Next year will present significant challenges and new responsibilities—political, economic and social—for developing Asia. The path to sustainable, inclusive economic growth will be difficult, but it will also entail exciting opportunities for Asia and the rest of the world.
Five years into the great recession, recovery remains elusive in advanced economies. Europe’s leaders must make tough decisions in order to resolve the euro crisis and revive growth.
And, although the US is beginning to show signs of economic recovery, the country faces a political stalemate over the so-called “fiscal cliff”. Indeed, while leading indicators may be stronger than they were a year ago, risks have only intensified.
In Asia, fiscal prudence allowed the stimulus measures that were needed to revive global economic growth in 2010. But the economic transformation that has occurred over the last several decades has reached at a crossroads.
Notwithstanding a few low-income economies catching up, the years of double-digit gross domestic product growth are unlikely to continue—particularly in China and India—owing to the anaemic external environment, together with internal weaknesses.
Asia needs to adjust to a new era of more moderate growth, while addressing widespread inequality and improving sustainability. The unprecedented economic expansion that has lifted millions out of poverty has been accompanied by widening income disparities, as well as serious environmental damage.
As a result, Asia now has two faces: a prosperous and growing middle class, and those who have yet to benefit from the region’s rapid economic development—and whose health and well-being is being adversely affected by acute problems like air and water pollution.
In short, the key challenges facing Asia today are to sustain economic growth—at lower, but still enviable, rates—and to improve its quality. Asia needs strong, inclusive, green, knowledge-led growth, which implies the need to rebalance the sources of economic dynamism to emphasize domestic, regional, and inter-regional “South-South” demand.
Economic relations with the West would not be diluted by this shift.
Just as the West has provided exports and expertise to bolster Asia’s economic expansion, Asia offers opportunities for advanced economies to transform their growth models to cope with the challenges of globalization.
Indeed, the coming year will mark a seminal moment for developing Asia in terms of advancing its own agenda, which, in turn, will give developed economies the flexibility and opportunities that they need to fulfil their own economic potential.
To be successful, Asia’s leaders must not allow diplomatic distractions—including territorial disputes in the region, which intensified in 2012—to destabilize further an already uncertain economic and geopolitical environment.
Given the current global economic uncertainties, there is no room for this kind of disruption. Continued geopolitical volatility will delay, if not obstruct, the emergence of a new, world-class Asia. In this context, Asian leaders ascending to power in 2013—for example, in China, Japan and South Korea—must prioritize enhanced regional, economic and political cooperation.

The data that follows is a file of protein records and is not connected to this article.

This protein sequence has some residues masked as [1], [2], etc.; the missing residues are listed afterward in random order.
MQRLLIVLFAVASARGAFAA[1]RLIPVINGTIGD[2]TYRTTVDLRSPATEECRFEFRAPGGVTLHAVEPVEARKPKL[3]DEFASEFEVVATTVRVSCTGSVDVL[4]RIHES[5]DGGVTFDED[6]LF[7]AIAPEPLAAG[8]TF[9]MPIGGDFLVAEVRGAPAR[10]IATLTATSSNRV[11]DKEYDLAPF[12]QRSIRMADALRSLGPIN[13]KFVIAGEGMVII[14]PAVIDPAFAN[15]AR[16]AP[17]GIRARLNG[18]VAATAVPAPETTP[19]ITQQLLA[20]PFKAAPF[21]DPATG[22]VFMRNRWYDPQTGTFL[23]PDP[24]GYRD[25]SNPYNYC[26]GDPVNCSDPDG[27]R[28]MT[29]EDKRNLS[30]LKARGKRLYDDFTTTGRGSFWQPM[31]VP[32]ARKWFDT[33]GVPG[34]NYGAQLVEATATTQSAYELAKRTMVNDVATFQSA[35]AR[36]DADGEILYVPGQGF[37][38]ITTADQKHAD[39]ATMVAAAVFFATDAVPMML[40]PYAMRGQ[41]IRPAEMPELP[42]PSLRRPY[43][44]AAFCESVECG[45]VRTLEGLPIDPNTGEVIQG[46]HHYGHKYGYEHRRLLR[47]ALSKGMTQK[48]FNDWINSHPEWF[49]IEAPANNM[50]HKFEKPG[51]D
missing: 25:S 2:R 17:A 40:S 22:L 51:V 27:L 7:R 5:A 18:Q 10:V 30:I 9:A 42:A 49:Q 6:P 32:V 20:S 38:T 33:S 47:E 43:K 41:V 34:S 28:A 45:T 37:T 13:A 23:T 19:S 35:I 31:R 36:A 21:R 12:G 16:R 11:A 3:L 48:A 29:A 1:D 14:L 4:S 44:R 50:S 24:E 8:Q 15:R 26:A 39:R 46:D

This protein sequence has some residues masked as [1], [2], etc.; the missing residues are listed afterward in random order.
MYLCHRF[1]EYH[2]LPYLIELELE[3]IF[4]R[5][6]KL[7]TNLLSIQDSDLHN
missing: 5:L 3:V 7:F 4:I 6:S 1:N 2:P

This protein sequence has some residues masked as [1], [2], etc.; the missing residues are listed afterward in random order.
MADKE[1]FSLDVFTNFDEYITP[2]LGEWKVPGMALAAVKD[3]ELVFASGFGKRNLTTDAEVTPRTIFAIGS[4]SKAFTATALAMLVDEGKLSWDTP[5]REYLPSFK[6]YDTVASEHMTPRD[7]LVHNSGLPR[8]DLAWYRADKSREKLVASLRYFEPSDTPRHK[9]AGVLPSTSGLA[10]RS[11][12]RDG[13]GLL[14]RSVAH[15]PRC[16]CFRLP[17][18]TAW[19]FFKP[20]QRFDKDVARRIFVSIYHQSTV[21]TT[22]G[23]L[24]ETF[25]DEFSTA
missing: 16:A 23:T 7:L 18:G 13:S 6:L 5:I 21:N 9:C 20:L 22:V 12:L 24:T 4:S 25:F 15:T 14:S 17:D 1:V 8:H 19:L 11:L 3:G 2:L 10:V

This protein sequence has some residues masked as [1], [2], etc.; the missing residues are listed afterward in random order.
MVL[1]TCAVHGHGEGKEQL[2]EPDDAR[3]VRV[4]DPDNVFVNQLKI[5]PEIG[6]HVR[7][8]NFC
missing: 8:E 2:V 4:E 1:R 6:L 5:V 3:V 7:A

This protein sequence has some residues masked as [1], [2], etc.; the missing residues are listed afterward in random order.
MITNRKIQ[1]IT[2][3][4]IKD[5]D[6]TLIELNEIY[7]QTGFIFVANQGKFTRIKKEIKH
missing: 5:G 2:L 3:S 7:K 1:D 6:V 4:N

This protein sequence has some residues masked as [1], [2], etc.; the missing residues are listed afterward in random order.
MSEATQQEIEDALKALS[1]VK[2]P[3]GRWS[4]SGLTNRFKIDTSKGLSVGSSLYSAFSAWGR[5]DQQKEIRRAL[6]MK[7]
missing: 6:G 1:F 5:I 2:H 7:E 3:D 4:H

Such relationships will be all the more crucial if the global economic conditions deteriorate.
Political disputes must not be allowed to hinder the adjustments needed to ensure long-term sustainable development.
And those adjustments are many. Over the last two decades, Asia’s economic boom was largely driven by intra-regional manufacturing linkages, in which intermediate goods and parts were sourced from within Asia to be assembled into final goods for export to developed markets—earning the region the moniker “factory Asia”.
But the protracted global slowdown has highlighted the risks of excessive reliance on exports. In order to ensure long-term stability, Asia must find new sources of growth, increase productivity and improve efficiency.
Expanding South-South trade and investment links could enhance the region’s growth potential and contribute to global economic stability by promoting worldwide rebalancing.
To facilitate this, developing Asia must work to reduce internal trade and investment barriers—which remain higher than those in place vis-à-vis industrialized nations—and continue to promote global and regional integration.
Developing a vibrant services sector is also crucial. As manufacturing wages rise and labour intensity falls, Asia will need to rely more on services to create jobs for the millions of people who join the workforce each year.
While little investment is needed to upgrade the services sector, dismantling excessive regulations will require strong political will.
Moreover, recent natural disasters have highlighted the importance of climate resilience as a means to improve quality of life. Protecting the poor and managing urban migration would help in this regard, and requires a subtle mixture of innovation and public fortitude. Measures should include issuing land titles, removing slumlords and providing basic services.
Asia’s ongoing transformation—rooted in the long-term conviction that more equitable, inclusive and increasingly knowledge-led growth will help to reduce poverty and offer greater prosperity to its citizens—requires a short-term commitment to mitigating any global economic slowdown caused by new shocks. It also demands determined efforts to reduce global imbalances by rebalancing Asia’s own sources of growth.
If successful, the Asia that emerges from this transformation will not only be prosperous; it will also be a bulwark of world peace—the ultimate global public good. ©2012/Project Syndicate
Haruhiko Kuroda is president of the Asian Development Bank. Changyong Rhee is chief economist, Asian Development Bank.